2016 has been an incredible year for shooter fans, filled with fresh new experiences like Doom, Gears of War 4, and More Destiny. Not to be outdone, the genre's biggest franchises also explored new territory, with Battlefield boldly tackling the world war that didn't star Hitler, and Call of Duty going to space...again. There were plenty of awesome shooters to fall in love with this year, but rather than gushing over them like every other year-end list, let's use this time to tear 'em all a new one, shall we?

Without further ado, here's my roast of the 10 biggest shooters of 2016, ranked from awful to...slightly less awful.

#10: Homefront: The RevolutionMore Like: Homefart: The Revulsion
The first Homefront was a competent first-person shooter hamstrung by dated graphics and forgettable gameplay. As such, the sequel strived to push new boundaries – specifically, the boundaries of how many glitches and performance issues a game can contain before players quietly set down their controller, unplug their console, and heave it through the nearest window.

The Division: Survival Impressions – A Tense, Fleeting Diversion

about X hours ago from
The Division: Survival Impressions – A Tense, Fleeting Diversion

The last time I spent considerable time with The Division, I felt the game was chugging down a loot farming track that no longer offered a compelling reason for me to stick around. I wasn’t the only one, as the player population dipped drastically due to glitches, exploits, cheaters, frustrating endgame activates, and a broken loot system. A lot has changed since then.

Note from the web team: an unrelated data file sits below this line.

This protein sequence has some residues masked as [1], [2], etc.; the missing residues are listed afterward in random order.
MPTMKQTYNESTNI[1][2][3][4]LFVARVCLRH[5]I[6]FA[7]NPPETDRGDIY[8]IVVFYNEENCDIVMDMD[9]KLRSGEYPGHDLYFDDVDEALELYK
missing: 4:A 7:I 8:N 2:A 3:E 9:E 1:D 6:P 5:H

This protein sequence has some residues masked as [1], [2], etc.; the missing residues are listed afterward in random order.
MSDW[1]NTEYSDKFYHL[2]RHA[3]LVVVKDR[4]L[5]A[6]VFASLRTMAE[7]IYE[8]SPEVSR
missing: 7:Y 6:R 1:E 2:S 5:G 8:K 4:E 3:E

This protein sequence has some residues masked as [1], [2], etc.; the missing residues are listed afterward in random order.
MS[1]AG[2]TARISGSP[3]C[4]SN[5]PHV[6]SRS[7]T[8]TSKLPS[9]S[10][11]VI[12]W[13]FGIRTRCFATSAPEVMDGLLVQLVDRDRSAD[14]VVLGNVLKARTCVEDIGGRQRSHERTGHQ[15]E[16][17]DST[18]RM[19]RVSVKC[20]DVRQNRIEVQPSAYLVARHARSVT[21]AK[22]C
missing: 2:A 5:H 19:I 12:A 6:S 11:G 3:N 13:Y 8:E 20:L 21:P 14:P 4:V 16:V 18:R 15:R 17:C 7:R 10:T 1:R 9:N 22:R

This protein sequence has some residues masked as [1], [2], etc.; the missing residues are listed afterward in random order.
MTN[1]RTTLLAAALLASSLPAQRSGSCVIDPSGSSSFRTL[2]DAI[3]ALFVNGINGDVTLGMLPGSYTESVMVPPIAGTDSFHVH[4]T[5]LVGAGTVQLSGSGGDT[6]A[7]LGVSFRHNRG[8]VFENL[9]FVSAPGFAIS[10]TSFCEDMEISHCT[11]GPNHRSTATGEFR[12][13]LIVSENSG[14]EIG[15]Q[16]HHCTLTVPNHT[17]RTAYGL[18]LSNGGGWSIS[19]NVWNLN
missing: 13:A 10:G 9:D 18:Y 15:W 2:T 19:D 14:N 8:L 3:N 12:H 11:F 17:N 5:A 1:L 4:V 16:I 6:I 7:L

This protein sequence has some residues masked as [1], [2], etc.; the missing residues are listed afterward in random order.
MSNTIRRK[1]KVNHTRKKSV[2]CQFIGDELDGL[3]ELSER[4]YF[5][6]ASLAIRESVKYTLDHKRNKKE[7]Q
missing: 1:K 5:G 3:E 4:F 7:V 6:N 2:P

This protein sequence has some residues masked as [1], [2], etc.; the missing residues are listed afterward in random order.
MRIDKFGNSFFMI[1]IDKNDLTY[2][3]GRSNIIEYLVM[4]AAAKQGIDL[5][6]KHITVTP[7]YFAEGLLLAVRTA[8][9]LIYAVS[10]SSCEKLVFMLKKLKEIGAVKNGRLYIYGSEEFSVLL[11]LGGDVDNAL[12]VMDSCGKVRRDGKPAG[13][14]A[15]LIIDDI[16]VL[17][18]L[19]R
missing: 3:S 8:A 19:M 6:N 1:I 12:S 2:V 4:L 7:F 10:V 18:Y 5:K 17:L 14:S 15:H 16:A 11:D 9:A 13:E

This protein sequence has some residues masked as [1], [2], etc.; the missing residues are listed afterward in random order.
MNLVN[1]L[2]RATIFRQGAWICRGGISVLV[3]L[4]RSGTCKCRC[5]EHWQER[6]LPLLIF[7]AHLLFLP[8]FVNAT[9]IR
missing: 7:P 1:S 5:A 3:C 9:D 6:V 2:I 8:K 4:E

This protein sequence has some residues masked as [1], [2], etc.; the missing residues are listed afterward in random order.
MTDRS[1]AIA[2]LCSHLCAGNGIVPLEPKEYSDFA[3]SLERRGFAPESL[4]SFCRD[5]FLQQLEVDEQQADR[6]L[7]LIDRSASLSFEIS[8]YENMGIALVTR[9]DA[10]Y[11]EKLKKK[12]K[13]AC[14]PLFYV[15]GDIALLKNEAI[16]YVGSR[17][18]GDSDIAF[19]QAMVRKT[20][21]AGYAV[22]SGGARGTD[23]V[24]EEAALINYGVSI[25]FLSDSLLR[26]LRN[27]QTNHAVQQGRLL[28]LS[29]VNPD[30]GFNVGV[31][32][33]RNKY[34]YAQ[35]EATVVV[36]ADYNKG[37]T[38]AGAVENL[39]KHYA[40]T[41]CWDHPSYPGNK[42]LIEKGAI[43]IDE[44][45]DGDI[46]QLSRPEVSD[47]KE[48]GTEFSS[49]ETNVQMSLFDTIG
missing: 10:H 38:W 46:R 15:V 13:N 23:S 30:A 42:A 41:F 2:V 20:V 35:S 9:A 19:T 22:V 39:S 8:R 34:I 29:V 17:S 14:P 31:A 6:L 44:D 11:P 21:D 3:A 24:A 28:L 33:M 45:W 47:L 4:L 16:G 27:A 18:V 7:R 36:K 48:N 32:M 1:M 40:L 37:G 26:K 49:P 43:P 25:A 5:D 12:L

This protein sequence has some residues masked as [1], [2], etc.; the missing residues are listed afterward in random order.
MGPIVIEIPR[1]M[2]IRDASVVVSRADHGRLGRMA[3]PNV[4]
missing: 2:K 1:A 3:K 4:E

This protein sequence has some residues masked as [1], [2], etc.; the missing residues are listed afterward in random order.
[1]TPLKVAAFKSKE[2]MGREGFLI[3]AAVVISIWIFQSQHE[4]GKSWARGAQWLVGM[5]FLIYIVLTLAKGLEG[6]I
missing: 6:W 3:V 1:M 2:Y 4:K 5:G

In the 1.4. and 1.5 patches, developer Massive completely revamped the gear acquisition loop for the endgame, made shops matter again, introduced new world tiers that determine the level of gear baddies drop, and rebalanced enemies to make the more challenging difficulty settings less maddening. The community has responded positively to the changes, and many who abandoned the game returned just in time for the new DLC drop, Survival.

Survival is an interesting departure for The Division that leaves behind all of the progress you’ve made with your character through the campaign, the Underground DLC, and the endgame activities. Hopping aboard a helicopter wearing only hazmat suits, 24 players are tasked with finding an experimental antivirus vial that may hold the key to counteracting the green poison that decimated New York City. On the way to the Dark Zone the helicopter crashes, scattering the players throughout the environment.